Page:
Conquering the Pandemic of Contempt

The pandemic has given us an opportunity to introspect and contemplate changes in ourselves and the world. While all negative emotions are baneful in high doses, contempt may be singled out as particularly pernicious. Even before Covid-19 catapulted our world, Harvard Business School professor and social scientist, Arthur Brooks, bemoans in his 2019 publication, Love Your Enemies, that the “pandemic of contempt” in political discourse so consumes people on either side of a divide that consensus is almost impossible. Though he focuses on the bipartisan rift that typifies current American politics, his message of conquering contempt is significant for us in India as well as these baneful emotion courses much of our discourse, both political and otherwise.

According to Brooks, anger and disgust are conjoined in contempt, and thus the combined emotion is more destructive than either one alone. He quotes philosopher Arthur Schopenhauer who claimed that contempt involves the belief in the ‘worthlessness’ of a fellow human being. Unlike anger, which can erupt and boil, but eventually peters out, contempt tends to endure. Further, anger sometimes serves a corrective function if it’s directed at social injustices. By expressing anger, we hope that our opponents will change their ways because we still perceive them as one of us. In contrast, contempt denigrates, demeans, and disgraces the other and precludes ‘us’ from working with ‘them.’

Contempt harms both the instigator and the receiver, physically and psychologically. Relationship expert, John Gottman, maintains that contempt compromises our immune systems and can blunt our cognitive faculties. Brooks states that disdain for can make us unappealing and repulsive, even to those who concur with us. While we are resigned to watching politicians, spanning ideologies of all shades and stripes, spew contempt for their opponents, many ordinary people also exhibit this emotion on a daily basis, on social media.

Brooks argues that social media amplifies this emotion by permitting us to block out dissenting news and views, making us more rabid in our belief that we, and we alone, are right, while those who disagree with us are not only wrong but despicable. Further, contempt feeds on itself, increasing the number of people who fall in the enemy camp.

What can we do to stem contempt from perpetuating? Gottman gives Brooks four-pointers. First, we need to cultivate empathy for others. When people vent their feelings, we may attempt to understand their perspective instead of butting in with a rejoinder. Second, in our interactions, we may maintain a rule, wherein for every negative comment we utter, we need to offer at least five positives. Third, however upset you are at someone, no one deserves our contempt. Finally, we may widen our ambit by seeking out people who hold divergent views.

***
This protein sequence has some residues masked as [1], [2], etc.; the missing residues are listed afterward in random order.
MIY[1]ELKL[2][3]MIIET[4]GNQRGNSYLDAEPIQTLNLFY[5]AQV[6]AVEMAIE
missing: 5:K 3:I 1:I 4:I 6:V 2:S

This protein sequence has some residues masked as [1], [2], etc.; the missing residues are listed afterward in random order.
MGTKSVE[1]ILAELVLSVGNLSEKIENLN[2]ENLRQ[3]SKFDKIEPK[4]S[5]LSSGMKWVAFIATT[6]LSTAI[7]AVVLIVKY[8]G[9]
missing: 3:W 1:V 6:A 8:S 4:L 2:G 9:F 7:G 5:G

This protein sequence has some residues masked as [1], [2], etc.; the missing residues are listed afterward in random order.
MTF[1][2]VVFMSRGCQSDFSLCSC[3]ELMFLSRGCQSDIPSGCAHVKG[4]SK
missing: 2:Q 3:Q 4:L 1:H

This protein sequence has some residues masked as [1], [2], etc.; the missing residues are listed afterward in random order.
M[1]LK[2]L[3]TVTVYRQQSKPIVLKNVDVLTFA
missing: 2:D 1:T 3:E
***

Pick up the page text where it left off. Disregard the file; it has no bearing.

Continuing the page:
Brooks also seeks counsel from the Dalai Lama who advises us to cultivate warm hearts While we need not abandon our views, we may be respectful and kind towards those who disagree with us. Brooks admits that when we are met with contempt, we can change at least our own hearts. Even if we don’t feel like meeting scorn with kindness, we should act as we do and before long we may even experience a warm, fuzzy feeling. Acting happy, kind, or sad can make actually make us feel the corresponding emotion. Brooks exhorts us to commit to acting with grace and gratitude instead of reacting to our feelings.

Gratitude also overrides derision. Brooks provides a poignant example to illustrate this. On publishing his first commercial book, Brooks received a lot of fan mail and one particularly acerbic one from a Texan. Brooks could have either ignored the message, insulted him in equal measure or decimated his every argument. Though Brooks felt maligned, he was also thankful that the man had bothered to read his book. In his reply, Brooks thanked the man for reading and commenting on every chapter. The Texan was taken aback by Brooks’ note and invited Brooks for dinner if he ever came to Dallas. With cordial appreciation, Brooks circumvented an acrimonious exchange.

Some believe that kindness is a sign of weakness. However, based on a survey that categorized fifty-two thousand leaders, social psychologist, Amy Cuddy found that warm beginnings are more likely to change hearts. Further, inspiring leaders, like Mahatma Gandhi and Nelson Mandela eschewed contempt towards their oppressors even as they mobilized millions to march for freedom.

Face-to-face engagement between hostile groups can dilute contempt. Father Greg Boyle, a priest in Los Angeles, helped youngsters break free from street gangs that destroyed lives. He started a bakery chain called Homeboy Bakery where members of rival gangs were forced to work together. When the youngsters encountered each other as individuals, their contempt for their enemies dissolved.

Finally, creativity and innovation tend to flourish with diversity. Our lives will be enriched if we embrace disagreement and divergence. Brooks reminds us not to meet differences with taunts and insults. For competing ideas to thrive, we, as individuals and a culture, need to extend warmth and gratitude to our dissenters. As the world joins forces to combat the Coronavirus, perhaps, we should also strive to eliminate contemptuous thoughts, words, and deeds.

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